The Irish protocol in the withdrawal agreement rules out an independent trade policy

The Irish protocol in the withdrawal agreement rules out an independent trade policy

It seems fair to say that the draft Withdrawal Agreement agreed between negotiators and published this week has not been universally welcomed. In particular the Protocol on Ireland/Northern Ireland has been the source of much criticism. In a detailed briefing by the Institute of Economic Affairs, I described how, if it were to come into effect, this Protocol would effectively rule out an independent trade policy for the UK, and would throw up serious trade barriers between Great Britain and Northern Ireland.

It’s worth reminding ourselves of why this Protocol was thought to be necessary. Our government agreed in December last year to guarantee that there would be no physical infrastructure or related checks and controls at the border between Ireland and Northern Ireland. In order to achieve this they conceded that, unless they could put forward alternative solutions, Northern Ireland would stay in alignment with the rules of the customs union and single market in all areas necessary for north south cooperation, the all-island economy and protection of the Belfast (“Good Friday”) Agreement. It was also stated in the Joint Report that the UK would not allow new regulatory barriers between Great Britain and the United Kingdom. The EU’s interpretation of that was a draft agreement under which, “unless and until” other terms were agreed that would meet the objectives for the Irish border, Northern Ireland would remain in a customs union and regulatory area with the EU. This is what the backstop is.

The facilitated customs arrangement and common rulebook of the Chequers plan were an attempt to provide the alternative arrangement that would mean the backstop would never be activated. When Chequers was roundly rejected by the EU, and the Prime Minister declared after the Salzburg summit that no prime minister could accept the EU’s terms, the negotiators went back into their tunnel and reformulated the backstop so that Northern Ireland and the rest of the UK would be in the same customs territory, and Northern Ireland would retain EU regulations on goods “unless and until” a new agreement could be reached. Mrs May is now satisfied that this is something that a British prime minister can sign up to.

Some of us have long been convinced that keeping the Irish border free of infrastructure could be achieved by way of legal, technical and technological solutions. European customs experts Hans Maessen and Lars Karlsson have confirmed to the Northern Ireland Affairs Committee that this can be done. But the EU negotiators and the Irish government have been adamant that the requirements of EU law mean that only a customs union and regulatory harmonisation on goods can achieve this, as even with a free trade agreement with zero tariffs and quotas, the risk of goods that have not been duly declared for customs purposes or that do not meet EU regulations might cross the border cannot be tolerated.

Under Article 6 of the Protocol, fisheries and aquaculture products will be excluded from the customs union arrangements. Because Northern Ireland would be part of the EU’s customs unions, fish caught by British mainland-owned boats would be subject to tariffs on import to Northern Ireland, and fish caught by Northern Irish fishermen would be subject to tariffs on being sold in Great Britain, unless an agreement between the UK and the EU on access to waters and fishing opportunities is reached. Irish Government and EU negotiators could be forgiven for assuming that the British negotiators will concede on this as they have on almost everything else, and sign away fishing rights to the EU. But they might not, and then we would face import duties being payable between Great Britain and Northern Ireland, further diminishing the idea that this is a UK-wide backstop. Bad news for the fishing industry and consumers on both sides of the Irish Sea.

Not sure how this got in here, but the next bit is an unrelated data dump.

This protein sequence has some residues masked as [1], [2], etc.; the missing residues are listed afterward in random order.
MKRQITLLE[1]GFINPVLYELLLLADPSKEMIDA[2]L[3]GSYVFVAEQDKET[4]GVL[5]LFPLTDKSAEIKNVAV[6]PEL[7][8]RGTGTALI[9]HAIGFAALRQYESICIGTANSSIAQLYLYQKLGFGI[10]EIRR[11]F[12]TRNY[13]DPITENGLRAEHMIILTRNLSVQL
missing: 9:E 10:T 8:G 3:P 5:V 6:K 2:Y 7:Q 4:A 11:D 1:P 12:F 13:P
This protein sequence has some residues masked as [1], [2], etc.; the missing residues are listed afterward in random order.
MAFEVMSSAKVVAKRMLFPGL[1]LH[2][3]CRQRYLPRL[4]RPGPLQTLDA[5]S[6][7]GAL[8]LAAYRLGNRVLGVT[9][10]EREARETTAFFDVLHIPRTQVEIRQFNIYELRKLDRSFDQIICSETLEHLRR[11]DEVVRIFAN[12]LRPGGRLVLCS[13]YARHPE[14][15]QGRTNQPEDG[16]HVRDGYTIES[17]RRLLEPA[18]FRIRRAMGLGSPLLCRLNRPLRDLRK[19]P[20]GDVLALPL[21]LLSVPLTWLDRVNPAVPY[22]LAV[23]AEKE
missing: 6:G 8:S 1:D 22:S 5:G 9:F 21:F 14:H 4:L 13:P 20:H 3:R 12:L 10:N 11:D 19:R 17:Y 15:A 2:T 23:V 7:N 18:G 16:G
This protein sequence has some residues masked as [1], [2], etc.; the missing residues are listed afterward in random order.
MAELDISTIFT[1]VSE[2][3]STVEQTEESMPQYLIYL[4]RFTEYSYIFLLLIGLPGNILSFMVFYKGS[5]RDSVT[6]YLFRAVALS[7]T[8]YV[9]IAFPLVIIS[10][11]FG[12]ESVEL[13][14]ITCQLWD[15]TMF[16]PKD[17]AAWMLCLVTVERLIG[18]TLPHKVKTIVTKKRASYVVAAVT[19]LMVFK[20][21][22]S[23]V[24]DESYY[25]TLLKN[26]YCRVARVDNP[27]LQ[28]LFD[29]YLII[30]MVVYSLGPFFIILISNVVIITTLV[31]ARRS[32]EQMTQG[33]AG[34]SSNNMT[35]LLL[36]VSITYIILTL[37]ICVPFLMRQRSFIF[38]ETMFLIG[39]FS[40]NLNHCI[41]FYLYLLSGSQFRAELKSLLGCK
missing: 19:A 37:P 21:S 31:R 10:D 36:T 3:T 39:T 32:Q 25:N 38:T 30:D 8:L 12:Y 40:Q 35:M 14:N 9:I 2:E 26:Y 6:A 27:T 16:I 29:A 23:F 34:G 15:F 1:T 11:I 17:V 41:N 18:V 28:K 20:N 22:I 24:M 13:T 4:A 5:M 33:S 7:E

It is often overlooked that as well as being by far the biggest market for goods sent outside Northern Ireland  64% of goods brought into Northern Ireland come from Great Britain, with 12% from Ireland and 59% of its external sales are to Great Britain, as against 12% to Ireland. In seeking to preserve frictionless trade with Ireland, the Protocol, if it were to come into effect, would introduce costs and formalities for the vastly more significant trade within the UK. As former Brexit minister Suella Braverman noted in her resignation letter, customs professionals are clear that this could have been avoided. It’s time to start listening to them.

Note: This article originally suggested that in the absence of agreement on fishing rights, duties would be payable between Northern Ireland and Ireland on fisheries and aquaculture. As Northern Ireland would be in the customs territory of the EU, in fact the tariffs would apply between Northern Ireland and Great Britain.

The withdrawal agreement throws up serious trade barriers between GB and Northern Ireland, says @MissVHewson
In seeking to preserve frictionless trade the Irish Protocol introduces more costs, writes @MissVHewson